Self Medicating Livestock

10/19/2010 03:02PM

A recent study by Dr. Juan Villalba (Villalba, et al., 2010) and his colleagues at Utah State University shows that lambs can be trained to prefer a food with plant secondary compounds (PSC) to help alleviate internal parasites.

First, a little more information about secondary compounds and how they differ from primary compounds in plants. Primary compounds are for maintenance, growth, and reproduction in plants. All plants contain PSC and for a long time scientists didn’t know what the purpose of PSC were in plants. Now, it is believed they are used by plants for self defence (limit consumption by herbivores), attracting insects for reproductive purposes, stress resistance, and protection from UV radiation. Human interest in PSC now centres on their potential for positive medicinal purposes. PSC are often advertised as having antioxidant properties in foods such as blueberries (flavonoids) or coca (alkaloids).

The truth is that PSC occur in all plants, but at this point we are not sure of all of their properties, nor do we know exactly how all PSC interact in a humans stomach, a herbivores rumen, or how they interact with each other, nutrients, or other compounds in plants. As with any compound, it depends on the dose to decide if it is beneficial or toxic. Just as if you eat too many blueberries the potential antioxidant effect may be outweighed by the negative gastrointestinal feedback (aka make you feel sick or worse or be lethal in an extremely large dose). You may have already suspected an ability of livestock to select foods for medical purposes, but what the studies in Dr. Villalba’s paper show is that sheep with parasites can be trained to prefer a food with PSC that does not normally contain PSC.

There are many types of PSC, but here are just a few: tannins, saponins, alkaloids, and terpenes. These PSC are found in the following forages, tannins in birdsfoot trefoil (Lotus corniculatus), saponins in some varieties of alfalfa (Medicago sativa), alkaloids in entophyte-infected tall fescue (Lolium arundinacea), terpenes in sagebrush (Artemisa tridentate), and juniper (Juniperus osteosperma).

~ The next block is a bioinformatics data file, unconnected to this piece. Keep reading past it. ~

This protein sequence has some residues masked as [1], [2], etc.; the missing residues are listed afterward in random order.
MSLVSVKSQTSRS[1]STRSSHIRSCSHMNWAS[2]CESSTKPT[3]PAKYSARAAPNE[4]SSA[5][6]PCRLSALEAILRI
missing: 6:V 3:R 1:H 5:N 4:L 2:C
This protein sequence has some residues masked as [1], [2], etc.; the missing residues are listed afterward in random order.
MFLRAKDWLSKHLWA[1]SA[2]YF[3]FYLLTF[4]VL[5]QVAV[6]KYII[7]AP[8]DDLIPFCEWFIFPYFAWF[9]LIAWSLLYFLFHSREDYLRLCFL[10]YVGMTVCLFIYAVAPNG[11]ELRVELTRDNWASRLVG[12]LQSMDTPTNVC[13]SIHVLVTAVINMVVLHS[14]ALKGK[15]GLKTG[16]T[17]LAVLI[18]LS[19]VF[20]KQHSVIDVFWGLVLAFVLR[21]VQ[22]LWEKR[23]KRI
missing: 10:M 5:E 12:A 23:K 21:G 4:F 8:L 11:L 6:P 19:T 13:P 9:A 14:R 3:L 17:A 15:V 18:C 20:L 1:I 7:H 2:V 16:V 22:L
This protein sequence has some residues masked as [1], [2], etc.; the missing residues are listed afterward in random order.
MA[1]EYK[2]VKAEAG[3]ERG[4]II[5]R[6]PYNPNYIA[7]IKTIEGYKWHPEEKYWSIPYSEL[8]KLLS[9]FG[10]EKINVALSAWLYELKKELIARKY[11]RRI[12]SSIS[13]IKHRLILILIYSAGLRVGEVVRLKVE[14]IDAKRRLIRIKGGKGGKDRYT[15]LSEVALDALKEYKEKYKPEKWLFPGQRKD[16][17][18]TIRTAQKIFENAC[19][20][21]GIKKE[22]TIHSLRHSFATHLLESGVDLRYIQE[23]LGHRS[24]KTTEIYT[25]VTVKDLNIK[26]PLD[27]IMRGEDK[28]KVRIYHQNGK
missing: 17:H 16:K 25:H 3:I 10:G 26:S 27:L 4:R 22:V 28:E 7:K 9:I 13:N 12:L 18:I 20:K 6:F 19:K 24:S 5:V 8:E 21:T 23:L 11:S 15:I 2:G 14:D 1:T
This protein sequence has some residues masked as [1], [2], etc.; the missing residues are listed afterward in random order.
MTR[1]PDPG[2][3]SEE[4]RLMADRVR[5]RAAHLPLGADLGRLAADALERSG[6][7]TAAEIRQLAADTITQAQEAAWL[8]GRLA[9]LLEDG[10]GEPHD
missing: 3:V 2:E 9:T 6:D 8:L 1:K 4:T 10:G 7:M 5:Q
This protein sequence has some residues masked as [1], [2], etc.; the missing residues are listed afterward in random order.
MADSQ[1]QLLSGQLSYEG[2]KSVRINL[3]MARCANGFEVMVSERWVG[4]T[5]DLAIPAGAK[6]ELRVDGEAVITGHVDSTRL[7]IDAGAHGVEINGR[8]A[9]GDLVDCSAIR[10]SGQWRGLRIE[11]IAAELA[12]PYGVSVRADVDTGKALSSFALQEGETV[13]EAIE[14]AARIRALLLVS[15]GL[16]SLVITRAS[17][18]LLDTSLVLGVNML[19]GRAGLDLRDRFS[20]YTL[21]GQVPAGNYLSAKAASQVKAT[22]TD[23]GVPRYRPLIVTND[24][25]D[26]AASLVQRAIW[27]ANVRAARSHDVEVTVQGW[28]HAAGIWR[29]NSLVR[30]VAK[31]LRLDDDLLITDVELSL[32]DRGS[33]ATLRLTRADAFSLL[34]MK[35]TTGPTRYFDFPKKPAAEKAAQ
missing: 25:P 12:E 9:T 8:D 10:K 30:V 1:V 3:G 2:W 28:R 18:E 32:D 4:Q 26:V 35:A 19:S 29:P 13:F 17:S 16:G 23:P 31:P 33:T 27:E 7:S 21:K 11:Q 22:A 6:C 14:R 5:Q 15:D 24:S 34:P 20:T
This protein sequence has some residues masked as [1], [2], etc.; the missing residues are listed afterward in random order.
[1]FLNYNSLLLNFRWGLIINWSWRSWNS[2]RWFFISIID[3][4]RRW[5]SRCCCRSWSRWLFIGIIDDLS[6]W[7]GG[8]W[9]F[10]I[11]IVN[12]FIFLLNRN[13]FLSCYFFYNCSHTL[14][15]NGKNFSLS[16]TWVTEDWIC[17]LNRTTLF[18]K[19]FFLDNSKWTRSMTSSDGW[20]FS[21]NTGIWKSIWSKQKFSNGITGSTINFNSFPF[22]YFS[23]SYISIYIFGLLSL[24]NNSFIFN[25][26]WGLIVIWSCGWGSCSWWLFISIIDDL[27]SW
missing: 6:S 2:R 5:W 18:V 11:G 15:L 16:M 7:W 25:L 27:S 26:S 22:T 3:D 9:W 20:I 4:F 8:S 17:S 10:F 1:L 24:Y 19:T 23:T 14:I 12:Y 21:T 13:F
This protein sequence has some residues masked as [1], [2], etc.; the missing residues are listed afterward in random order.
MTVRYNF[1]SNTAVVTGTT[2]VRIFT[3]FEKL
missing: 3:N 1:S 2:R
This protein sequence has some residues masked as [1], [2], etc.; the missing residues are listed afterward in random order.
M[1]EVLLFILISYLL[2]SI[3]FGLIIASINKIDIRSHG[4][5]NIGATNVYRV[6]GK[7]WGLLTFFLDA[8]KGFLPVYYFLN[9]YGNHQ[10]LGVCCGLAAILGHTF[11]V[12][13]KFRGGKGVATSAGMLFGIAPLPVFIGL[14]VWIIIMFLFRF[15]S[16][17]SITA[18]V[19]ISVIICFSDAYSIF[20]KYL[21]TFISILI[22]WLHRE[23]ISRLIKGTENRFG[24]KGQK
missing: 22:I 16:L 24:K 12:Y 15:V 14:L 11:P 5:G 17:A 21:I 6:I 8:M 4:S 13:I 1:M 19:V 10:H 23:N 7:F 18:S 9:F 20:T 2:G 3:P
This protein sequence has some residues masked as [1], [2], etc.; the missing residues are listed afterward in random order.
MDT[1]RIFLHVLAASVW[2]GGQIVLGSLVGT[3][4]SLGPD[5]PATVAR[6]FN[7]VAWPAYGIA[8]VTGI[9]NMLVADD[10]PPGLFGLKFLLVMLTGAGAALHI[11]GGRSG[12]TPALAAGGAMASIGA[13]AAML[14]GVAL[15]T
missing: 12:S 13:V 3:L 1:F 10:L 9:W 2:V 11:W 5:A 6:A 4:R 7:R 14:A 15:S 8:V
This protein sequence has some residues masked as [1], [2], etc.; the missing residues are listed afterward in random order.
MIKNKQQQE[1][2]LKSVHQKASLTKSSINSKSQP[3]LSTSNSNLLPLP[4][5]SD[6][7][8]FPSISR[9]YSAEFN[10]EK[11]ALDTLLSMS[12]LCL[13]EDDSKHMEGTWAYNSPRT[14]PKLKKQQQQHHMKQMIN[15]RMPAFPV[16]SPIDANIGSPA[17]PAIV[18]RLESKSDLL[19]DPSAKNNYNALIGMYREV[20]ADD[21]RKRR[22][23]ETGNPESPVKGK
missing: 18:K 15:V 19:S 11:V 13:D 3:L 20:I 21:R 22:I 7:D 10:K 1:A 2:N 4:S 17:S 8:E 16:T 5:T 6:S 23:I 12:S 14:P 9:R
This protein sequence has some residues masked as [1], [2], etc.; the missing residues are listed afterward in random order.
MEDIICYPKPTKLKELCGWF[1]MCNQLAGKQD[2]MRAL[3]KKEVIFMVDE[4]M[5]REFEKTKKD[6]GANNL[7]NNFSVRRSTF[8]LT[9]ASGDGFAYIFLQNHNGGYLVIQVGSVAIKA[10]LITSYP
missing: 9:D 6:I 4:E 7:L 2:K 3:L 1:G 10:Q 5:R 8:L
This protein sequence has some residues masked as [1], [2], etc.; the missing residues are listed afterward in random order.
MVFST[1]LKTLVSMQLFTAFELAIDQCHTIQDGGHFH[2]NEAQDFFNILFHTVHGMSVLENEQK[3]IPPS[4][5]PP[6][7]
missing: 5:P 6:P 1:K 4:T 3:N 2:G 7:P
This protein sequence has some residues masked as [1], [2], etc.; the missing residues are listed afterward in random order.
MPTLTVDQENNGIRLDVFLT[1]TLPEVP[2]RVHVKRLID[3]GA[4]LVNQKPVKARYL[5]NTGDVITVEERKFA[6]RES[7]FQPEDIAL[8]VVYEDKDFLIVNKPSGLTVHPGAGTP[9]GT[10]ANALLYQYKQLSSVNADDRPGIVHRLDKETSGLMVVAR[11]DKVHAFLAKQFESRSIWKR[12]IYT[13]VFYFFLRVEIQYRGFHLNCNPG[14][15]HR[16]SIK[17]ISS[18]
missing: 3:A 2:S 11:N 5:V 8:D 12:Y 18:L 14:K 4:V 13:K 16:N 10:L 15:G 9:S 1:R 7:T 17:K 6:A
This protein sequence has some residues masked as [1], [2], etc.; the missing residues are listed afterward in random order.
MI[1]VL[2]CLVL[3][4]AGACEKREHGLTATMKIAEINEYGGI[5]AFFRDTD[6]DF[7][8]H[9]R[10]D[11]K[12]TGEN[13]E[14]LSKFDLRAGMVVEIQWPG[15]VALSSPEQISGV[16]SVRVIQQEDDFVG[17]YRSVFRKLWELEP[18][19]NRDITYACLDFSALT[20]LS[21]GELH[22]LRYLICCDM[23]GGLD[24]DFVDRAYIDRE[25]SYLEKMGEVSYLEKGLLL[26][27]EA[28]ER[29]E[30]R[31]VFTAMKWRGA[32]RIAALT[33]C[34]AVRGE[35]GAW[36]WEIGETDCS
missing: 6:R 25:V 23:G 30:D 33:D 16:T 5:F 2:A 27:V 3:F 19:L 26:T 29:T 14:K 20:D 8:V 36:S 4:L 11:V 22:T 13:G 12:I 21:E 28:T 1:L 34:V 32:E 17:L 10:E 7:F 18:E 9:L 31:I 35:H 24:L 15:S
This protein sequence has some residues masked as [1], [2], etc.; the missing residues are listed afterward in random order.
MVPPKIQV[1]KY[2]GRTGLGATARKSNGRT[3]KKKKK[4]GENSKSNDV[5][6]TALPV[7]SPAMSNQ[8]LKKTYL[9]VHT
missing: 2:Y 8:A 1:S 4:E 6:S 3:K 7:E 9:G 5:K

What Dr. Villalba and his colleagues at Utah State University did was expose lambs that had internal parasites (IP) and lambs that did not have IP to alfalfa with tannins (AT). They randomly selected 26 lambs from a group of 40 and tested all 26 lambs for parasites. Of the lambs that were positive for parasites, 20 were randomly selected for the study. Of those 20 lambs, 10 were given Ivermectin to eliminate their parasite loads. The other 10 lambs were not given medication to reduce their parasite loads. All 20 lambs were fed plain alfalfa (negligible amount of tannins) for 10 days from 8 am to 11 am To calculate how much the lambs ate, the lambs were fed a specific amount and their refusals were weighed, making it easy to calculate what they had consumed. Then lambs were given a preference test between alfalfa and AT for days 11-13. At this point, all lambs preferred alfalfa. On days 14-15 all lambs were only offered AT and refusals were weighed. During days 16-21 all lambs were offered both alfalfa and AT, testing their preference. This is when things got exciting. Lambs with parasites preferred the AT over alfalfa, while lambs without parasite loads preferred alfalfa. This pattern of conditioning lambs to AT continued on days 22 and 23 and preference tests were given on days 24 and 25. Then lambs were offered alfalfa on days 26 and 27, and tested for their preference of alfalfa verses AT on days 28 and 29. On day 29 lambs that had not been treated with Ivermectin were given a dose of Ivermectin on day 29 and day 34. Between day 29 and 34 lambs were only offered alfalfa. On days 35 to 39 lambs’ preference between alfalfa and AT was tested for the last time. Foecal tests were performed on days 1, 10, 17, 24, and 37 to test for internal parasites.

During the first and last two days of testing, the lambs initially not treated with Ivermectin did not differ in their consumption of AT, but on the rest of the testing days the lambs with parasites consumed more AT than the lambs without parasites. It was found that preference for AT had a direct relationship with the lambs’ parasite load. While the lambs had to learn the effect of alfalfa with tannins, they soon were able to benefit from the anthelmintic properties, thus reaffirming their preference for AT compared to the food offered that did not contain anthelmintic properties (alfalfa). These benefits and preferences have been shown before in other studies with lambs (Lisonbee et al., 2009). In Lisonbee’s study, lambs with parasites consumed more of a tannin containing supplement than lambs without internal parasites.

Other studies show that it takes 50g of quebracho tannin (a type of tannin isolated from plants) to reduce parasitic loads in sheep. (Butter et al., 2000.) So, what plants do tannins occur in naturally? Birdsfoot trefoil is one plant species that has been found to reduce parasitic loads as well as have other health benefits for cattle and sheep (MacAdam, et al., 2006) ( Keep in mind, birdsfoot trefoil requires 18 of precipitation so using birdsfoot trefoil may only work well on an irrigated pasture in parts of Colorado. Also, keep in mind that PSC levels vary in different plant varieties and they may also differ as a result of soil type and water availability.

Source: Emily Lockard, Rangeland Extension Agent, Pueblo County
Villalba, J.J, Provenza, F.D., Hall, J.O. and Lisonbee, L.D. 2010. Selection of tannins by sheep in response to gastrointestinal nematode infection. J. Anim. Sci. 88:2189-2198.

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